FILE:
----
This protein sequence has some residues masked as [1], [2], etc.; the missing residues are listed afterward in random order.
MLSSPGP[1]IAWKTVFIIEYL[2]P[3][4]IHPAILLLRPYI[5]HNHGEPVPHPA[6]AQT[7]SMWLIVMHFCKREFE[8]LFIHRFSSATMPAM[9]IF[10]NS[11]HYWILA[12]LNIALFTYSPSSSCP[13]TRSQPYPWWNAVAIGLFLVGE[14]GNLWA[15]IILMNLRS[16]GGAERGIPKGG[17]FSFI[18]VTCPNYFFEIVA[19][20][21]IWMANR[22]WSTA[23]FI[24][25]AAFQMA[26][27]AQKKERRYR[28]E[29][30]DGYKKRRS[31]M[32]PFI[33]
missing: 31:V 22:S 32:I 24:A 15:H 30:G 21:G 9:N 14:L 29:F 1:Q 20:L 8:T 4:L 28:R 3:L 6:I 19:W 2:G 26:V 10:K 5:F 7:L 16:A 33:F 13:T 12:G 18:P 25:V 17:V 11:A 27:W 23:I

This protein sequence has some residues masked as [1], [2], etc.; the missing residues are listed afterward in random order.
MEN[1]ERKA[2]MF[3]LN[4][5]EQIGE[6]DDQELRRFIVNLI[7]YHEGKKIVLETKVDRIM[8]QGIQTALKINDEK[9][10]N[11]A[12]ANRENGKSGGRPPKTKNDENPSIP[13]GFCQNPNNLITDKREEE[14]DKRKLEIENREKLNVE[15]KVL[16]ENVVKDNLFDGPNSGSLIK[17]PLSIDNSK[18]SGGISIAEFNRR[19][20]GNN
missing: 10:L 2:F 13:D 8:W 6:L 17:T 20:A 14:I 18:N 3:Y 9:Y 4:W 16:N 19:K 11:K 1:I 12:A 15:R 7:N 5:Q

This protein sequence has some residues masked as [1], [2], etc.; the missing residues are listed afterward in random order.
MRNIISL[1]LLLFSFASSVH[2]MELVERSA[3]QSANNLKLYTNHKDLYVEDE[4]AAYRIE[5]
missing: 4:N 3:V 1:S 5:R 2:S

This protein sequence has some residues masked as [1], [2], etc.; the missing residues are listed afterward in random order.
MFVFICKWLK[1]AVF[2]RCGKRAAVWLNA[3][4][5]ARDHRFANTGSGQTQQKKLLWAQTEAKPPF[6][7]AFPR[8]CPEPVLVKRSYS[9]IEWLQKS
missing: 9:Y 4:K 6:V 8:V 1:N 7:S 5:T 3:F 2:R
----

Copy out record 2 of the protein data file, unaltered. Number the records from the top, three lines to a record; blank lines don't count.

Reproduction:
This protein sequence has some residues masked as [1], [2], etc.; the missing residues are listed afterward in random order.
MEN[1]ERKA[2]MF[3]LN[4][5]EQIGE[6]DDQELRRFIVNLI[7]YHEGKKIVLETKVDRIM[8]QGIQTALKINDEK[9][10]N[11]A[12]ANRENGKSGGRPPKTKNDENPSIP[13]GFCQNPNNLITDKREEE[14]DKRKLEIENREKLNVE[15]KVL[16]ENVVKDNLFDGPNSGSLIK[17]PLSIDNSK[18]SGGISIAEFNRR[19][20]GNN
missing: 10:L 2:F 13:D 8:W 6:L 17:T 20:A 14:I 18:N 3:Y 9:Y 4:W 16:N 19:K 11:K 1:I 12:A 15:R 7:N 5:Q